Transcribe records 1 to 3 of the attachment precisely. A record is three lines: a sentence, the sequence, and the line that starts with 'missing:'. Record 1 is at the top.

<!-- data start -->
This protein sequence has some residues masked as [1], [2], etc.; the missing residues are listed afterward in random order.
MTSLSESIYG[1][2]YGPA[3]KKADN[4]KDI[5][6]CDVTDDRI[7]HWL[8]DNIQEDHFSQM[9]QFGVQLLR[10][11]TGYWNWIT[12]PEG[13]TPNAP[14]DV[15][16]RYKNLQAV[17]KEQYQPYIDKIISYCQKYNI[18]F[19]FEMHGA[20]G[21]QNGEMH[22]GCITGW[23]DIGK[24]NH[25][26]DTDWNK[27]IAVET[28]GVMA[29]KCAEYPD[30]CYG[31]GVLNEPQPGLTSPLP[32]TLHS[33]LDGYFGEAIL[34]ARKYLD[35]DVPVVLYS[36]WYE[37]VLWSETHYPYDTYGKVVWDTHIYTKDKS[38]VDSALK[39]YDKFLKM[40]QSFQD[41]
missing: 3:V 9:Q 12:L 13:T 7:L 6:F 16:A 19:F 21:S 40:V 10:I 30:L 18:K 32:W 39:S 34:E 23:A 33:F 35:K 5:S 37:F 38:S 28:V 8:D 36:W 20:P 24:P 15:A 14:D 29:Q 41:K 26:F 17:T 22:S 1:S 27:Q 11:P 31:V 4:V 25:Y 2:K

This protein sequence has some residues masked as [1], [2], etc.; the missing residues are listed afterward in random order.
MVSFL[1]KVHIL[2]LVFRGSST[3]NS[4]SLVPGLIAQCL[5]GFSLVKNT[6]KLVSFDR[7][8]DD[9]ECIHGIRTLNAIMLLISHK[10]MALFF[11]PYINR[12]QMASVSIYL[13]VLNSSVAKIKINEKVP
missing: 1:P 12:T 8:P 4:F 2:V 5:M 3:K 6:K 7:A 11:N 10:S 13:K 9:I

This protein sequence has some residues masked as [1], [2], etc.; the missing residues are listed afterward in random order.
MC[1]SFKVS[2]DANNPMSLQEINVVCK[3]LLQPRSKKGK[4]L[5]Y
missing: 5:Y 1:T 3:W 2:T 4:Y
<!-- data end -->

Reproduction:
This protein sequence has some residues masked as [1], [2], etc.; the missing residues are listed afterward in random order.
MTSLSESIYG[1][2]YGPA[3]KKADN[4]KDI[5][6]CDVTDDRI[7]HWL[8]DNIQEDHFSQM[9]QFGVQLLR[10][11]TGYWNWIT[12]PEG[13]TPNAP[14]DV[15][16]RYKNLQAV[17]KEQYQPYIDKIISYCQKYNI[18]F[19]FEMHGA[20]G[21]QNGEMH[22]GCITGW[23]DIGK[24]NH[25][26]DTDWNK[27]IAVET[28]GVMA[29]KCAEYPD[30]CYG[31]GVLNEPQPGLTSPLP[32]TLHS[33]LDGYFGEAIL[34]ARKYLD[35]DVPVVLYS[36]WYE[37]VLWSETHYPYDTYGKVVWDTHIYTKDKS[38]VDSALK[39]YDKFLKM[40]QSFQD[41]
missing: 3:V 9:Q 12:L 13:T 7:L 6:F 16:A 19:F 21:S 40:V 10:I 30:L 18:K 32:W 39:S 34:E 23:A 33:F 35:K 5:S 37:F 38:S 28:V 8:D 36:W 20:P 24:P 15:A 14:D 29:Q 41:K 26:F 17:T 22:S 1:S 27:Q 11:P 31:V 4:V 25:Y 2:K

This protein sequence has some residues masked as [1], [2], etc.; the missing residues are listed afterward in random order.
MVSFL[1]KVHIL[2]LVFRGSST[3]NS[4]SLVPGLIAQCL[5]GFSLVKNT[6]KLVSFDR[7][8]DD[9]ECIHGIRTLNAIMLLISHK[10]MALFF[11]PYINR[12]QMASVSIYL[13]VLNSSVAKIKINEKVP
missing: 1:P 12:T 8:P 4:F 2:V 5:M 3:K 6:K 7:A 11:N 10:S 13:K 9:I

This protein sequence has some residues masked as [1], [2], etc.; the missing residues are listed afterward in random order.
MC[1]SFKVS[2]DANNPMSLQEINVVCK[3]LLQPRSKKGK[4]L[5]Y
missing: 5:Y 1:T 3:W 2:T 4:Y